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Under the Groups wire--pt. 2

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  • gerryhsp
    I suppose I find more disturbing than people simply falling into a trap those who seem to have plunged headlong. One can usually recognize them by the
    Message 1 of 1 , Mar 17, 2002
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      I suppose I find more disturbing than people
      simply falling into a trap those who seem to have
      plunged headlong. One can usually recognize them by the
      absolutes in their speech, e.g., �ALL religions this� and
      �EVERY believer that.� Indeed, it makes one wonder how
      such a person became so well acquainted with every
      single religion in the world, and every adherent
      thereof. While you can attempt to take issue with the
      foolishness of such assertions, it will most likely end up
      with someone vehemently pointing out the fallacy he
      has discovered, clinging tenaciously to said truth as
      gospel, and never quite able to understand how his
      critical thinking conveniently came to a halt�yielding the
      evidently gratifying conviction of his own beliefs, simply
      because he has recognized the flaws in somebody
      else�s.<br><br>When Ernst pointed out that many people seem to
      unhesitatingly equate the Gospel of Thomas with Gnostics, it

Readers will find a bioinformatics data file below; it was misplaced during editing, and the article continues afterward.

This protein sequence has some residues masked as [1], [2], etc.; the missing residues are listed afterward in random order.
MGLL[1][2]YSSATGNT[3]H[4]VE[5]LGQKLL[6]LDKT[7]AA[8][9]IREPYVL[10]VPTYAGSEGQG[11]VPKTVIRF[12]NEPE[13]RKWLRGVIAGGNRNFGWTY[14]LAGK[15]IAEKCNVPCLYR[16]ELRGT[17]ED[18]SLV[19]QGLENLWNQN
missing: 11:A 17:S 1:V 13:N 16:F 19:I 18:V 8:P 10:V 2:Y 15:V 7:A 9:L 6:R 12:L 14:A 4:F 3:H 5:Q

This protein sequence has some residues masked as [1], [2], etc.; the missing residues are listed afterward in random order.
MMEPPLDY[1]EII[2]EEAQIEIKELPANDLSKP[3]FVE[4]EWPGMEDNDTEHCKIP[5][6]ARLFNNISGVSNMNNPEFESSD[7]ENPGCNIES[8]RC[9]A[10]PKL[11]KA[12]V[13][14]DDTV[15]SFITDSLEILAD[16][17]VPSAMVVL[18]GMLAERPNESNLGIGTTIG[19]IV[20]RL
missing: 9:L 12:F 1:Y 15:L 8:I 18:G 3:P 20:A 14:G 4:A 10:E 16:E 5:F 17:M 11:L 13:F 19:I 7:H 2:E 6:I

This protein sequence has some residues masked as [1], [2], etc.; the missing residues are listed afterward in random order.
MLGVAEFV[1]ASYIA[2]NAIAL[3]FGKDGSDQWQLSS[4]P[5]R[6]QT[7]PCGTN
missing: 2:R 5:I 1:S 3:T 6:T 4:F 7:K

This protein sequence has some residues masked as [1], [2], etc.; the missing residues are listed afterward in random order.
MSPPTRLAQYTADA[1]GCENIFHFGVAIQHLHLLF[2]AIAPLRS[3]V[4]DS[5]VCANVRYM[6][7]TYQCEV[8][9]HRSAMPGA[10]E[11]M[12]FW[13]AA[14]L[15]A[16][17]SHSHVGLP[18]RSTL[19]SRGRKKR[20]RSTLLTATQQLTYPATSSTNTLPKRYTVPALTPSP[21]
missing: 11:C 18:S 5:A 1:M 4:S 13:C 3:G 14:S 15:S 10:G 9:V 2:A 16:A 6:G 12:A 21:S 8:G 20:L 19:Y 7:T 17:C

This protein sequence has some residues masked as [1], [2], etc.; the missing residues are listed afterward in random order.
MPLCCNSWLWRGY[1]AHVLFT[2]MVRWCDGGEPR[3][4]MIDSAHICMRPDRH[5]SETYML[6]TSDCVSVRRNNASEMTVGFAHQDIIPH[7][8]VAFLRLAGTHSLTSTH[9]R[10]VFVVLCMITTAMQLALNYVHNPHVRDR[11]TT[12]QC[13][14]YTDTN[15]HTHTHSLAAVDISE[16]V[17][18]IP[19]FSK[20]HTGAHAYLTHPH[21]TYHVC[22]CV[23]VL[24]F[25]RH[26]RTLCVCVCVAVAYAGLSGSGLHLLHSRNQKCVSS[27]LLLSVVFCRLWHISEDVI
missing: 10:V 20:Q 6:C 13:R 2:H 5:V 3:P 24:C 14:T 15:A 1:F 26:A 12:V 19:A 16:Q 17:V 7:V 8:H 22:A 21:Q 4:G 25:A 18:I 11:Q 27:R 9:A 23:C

brought to mind references I�ve noticed at other sites
      where some people speak with such a reverence for this
      book (or others from the NHL) as to almost make one
      think that they hold it as divinely authored as any
      fundamentalist would the Canon. Don�t get me wrong�I, too, find
      great value in the wisdom contained in those books, but
      substituting demiurgic worship with scriptural veneration
      seems to miss the point of liberation through gnosis.
      <br><br>Hey Market�s observations about the light references
      in Manichaean thought reminded me of born-again
      expressions like �seeing the Light� [hallelujah!]. Indeed, we
      obviously speak of different kinds of �light� when one
      involves someone�s spiritual path grinding to a halt
      because he has already bathed in the blood of the
      Savior.<br><br>While Ernst offered his linguistic cautions as to the
      reading of _The Hidden Gospel_, I could relate to
      ArielAngel�s comment that she had found useful its treatment
      of �the early views of Christ.� Would other members
      care to offer works they have found interesting and
      which shed new light, historically speaking, on
      religious origins�sans mainstream distortions? In the past,
      I believe I�ve recommended _When Jesus Became God_,
      by Richard E. Rubenstein. Can you imagine using that
      book when trying to talk to a Christian fundie?��You
      mean you aim to tell me what some lib�ral Jew
      professor thinks about the true beginnin� o�
      Chrischeeanity�?�<br><br>Gerry
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